Vintage Gretsch Guitars

Sunburst ‘69 Rambler



Lotsa strange here: Sunburst (usually black & Ivory), inlaid headstock (but I've seen one from the '50's like this), zero fret, and two totally unnecessary access covers for the back. The upper one is really strange as the upper bouts on Ramblers are usually solid. Looks to be from February of '69; thought they died out in the early '60's.


That's the rare Windsor Dave signature model Rambler 6115 in the "Canadian Sunburst" finish.


That's strange having control cavity covers on the back of a Rambler. Maybe the employee that day was hung over thinking he/she was working on a Jet?

Ramblers are completely hollow. At least the one I have is...I think


That's the rare Windsor Dave signature model Rambler 6115 in the "Canadian Sunburst" finish.

– kc_eddie_b

Say what?

Think it'll get any votes at that price?


That's the rare Windsor Dave signature model Rambler 6115 in the "Canadian Sunburst" finish.

– kc_eddie_b

Good catch. In that case, the covers probably allow proper servicing of the built-in "bagpipe modeler" feature.

'Cuz Dave wouldn't want to be without that delightful option during a gig.


Now that's a hellish thought! Good model to incorporate [probably another Jimmy Webster idea] "bagpipe modeler". You can then just 'ramble' down the road 20 or more miles till you're out of earshot!


I sent a friendly email to the seller that it's not a 1958 Rambler but a 1969 one. Got an email back telling me I'm wrong because the serial number "according to a chart" says it's 1958. So I patiently replied why that's not correct, with all the key features that make it a late 60s Gretsch, not a late 50s one.


I do that a lot when I see egregious misattributions to vintage in ads and auctions for old Gretsch guitars. The general public (a some so-called dealers) do a quick Google search for Gretsch serial number info and go with the first thing they find. It's a problem we'll probably never outrun. I've had to develop a soft touch when approaching sellers in this situation as many assume the worst intent and don't appreciate the input. "But I saw it on the internet...?!"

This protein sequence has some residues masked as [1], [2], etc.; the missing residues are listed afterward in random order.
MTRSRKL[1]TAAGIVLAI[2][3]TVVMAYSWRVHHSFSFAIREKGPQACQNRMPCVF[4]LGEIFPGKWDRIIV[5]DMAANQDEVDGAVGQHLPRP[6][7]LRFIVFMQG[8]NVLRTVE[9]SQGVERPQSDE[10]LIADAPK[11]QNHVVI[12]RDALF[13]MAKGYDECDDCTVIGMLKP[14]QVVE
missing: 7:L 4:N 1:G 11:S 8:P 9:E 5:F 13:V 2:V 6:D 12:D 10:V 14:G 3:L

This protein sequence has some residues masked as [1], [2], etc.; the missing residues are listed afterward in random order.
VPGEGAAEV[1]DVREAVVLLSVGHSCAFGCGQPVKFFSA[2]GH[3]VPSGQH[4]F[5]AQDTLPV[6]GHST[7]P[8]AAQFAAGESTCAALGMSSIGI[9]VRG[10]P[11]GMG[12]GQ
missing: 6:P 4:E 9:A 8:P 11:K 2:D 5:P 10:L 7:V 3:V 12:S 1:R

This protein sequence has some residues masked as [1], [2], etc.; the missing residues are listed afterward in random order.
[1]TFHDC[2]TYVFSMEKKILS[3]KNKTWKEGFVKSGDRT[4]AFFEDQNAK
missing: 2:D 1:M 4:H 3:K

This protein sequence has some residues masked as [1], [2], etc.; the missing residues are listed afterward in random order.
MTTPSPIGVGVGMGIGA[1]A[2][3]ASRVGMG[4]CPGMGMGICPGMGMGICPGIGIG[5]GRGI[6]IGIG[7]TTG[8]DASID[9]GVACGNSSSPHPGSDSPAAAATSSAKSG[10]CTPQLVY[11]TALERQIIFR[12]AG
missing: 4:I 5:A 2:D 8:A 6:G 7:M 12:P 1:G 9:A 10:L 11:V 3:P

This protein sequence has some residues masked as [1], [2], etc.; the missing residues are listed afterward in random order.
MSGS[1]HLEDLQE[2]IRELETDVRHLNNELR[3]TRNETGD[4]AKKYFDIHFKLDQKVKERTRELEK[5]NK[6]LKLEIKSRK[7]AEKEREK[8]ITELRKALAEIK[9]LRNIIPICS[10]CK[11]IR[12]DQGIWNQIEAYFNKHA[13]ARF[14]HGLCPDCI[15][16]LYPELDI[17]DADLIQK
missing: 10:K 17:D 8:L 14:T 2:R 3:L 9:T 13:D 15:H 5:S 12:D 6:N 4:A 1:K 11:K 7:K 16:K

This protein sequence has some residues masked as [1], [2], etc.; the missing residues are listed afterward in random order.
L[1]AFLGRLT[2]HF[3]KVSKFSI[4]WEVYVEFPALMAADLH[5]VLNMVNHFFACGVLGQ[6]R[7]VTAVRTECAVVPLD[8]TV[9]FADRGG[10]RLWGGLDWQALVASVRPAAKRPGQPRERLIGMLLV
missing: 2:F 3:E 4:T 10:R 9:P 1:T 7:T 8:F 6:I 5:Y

To his credit, he did pull the listing this morning. (Or more correctly the relisting as it didn't sell the first time.)

How many of these late 60s Ramblers have you come across, Ed? There have been 2 I can remember listed for sale before this one.

(When you email the sellers, do you say, "I literally wrote the book on this stuff"?)


I usually open my note with... "It's with the greatest respect that I offer the following information about your guitar...". But some are so defensive that they assume I'm being sarcastic and a smart arse. I rarely mention the books in an effort to not be "that guy".

I've documented a number of late 60s Ramblers but most are from the '69 model year. With date-coded serial number there's no way to project batches made or annual production of any one model.


I too have written to several sellers over the years really only had two instances, one where they didn't believe me - Anne selling the #26401 Gent - and a music shop in Florida selling an SC that wrote back to say their info was correct. Everyone else wrote back to thank me and changed their ad, the most recent being the lady in Canada selling the 6120 that a member here in CA bought.

I explain that I'm not a buyer as I have enough guitars, but that their info isn't correct and a knowledgeable Gretsch buyer would probably know that and avoid their ad. I always mention Ed's books as the bible for Gretsch and our website where they could join and post an ad or ask questions and get honest replies. If the price is ridiculous, I'll only say that their asking price is quite optimistic and why.


Reverb had an obviously refinished Anniversary that Ed and I both weighed in on with them. They insisted their expert said it was a custom factory job. Someone bought it after a significant price reduction though.

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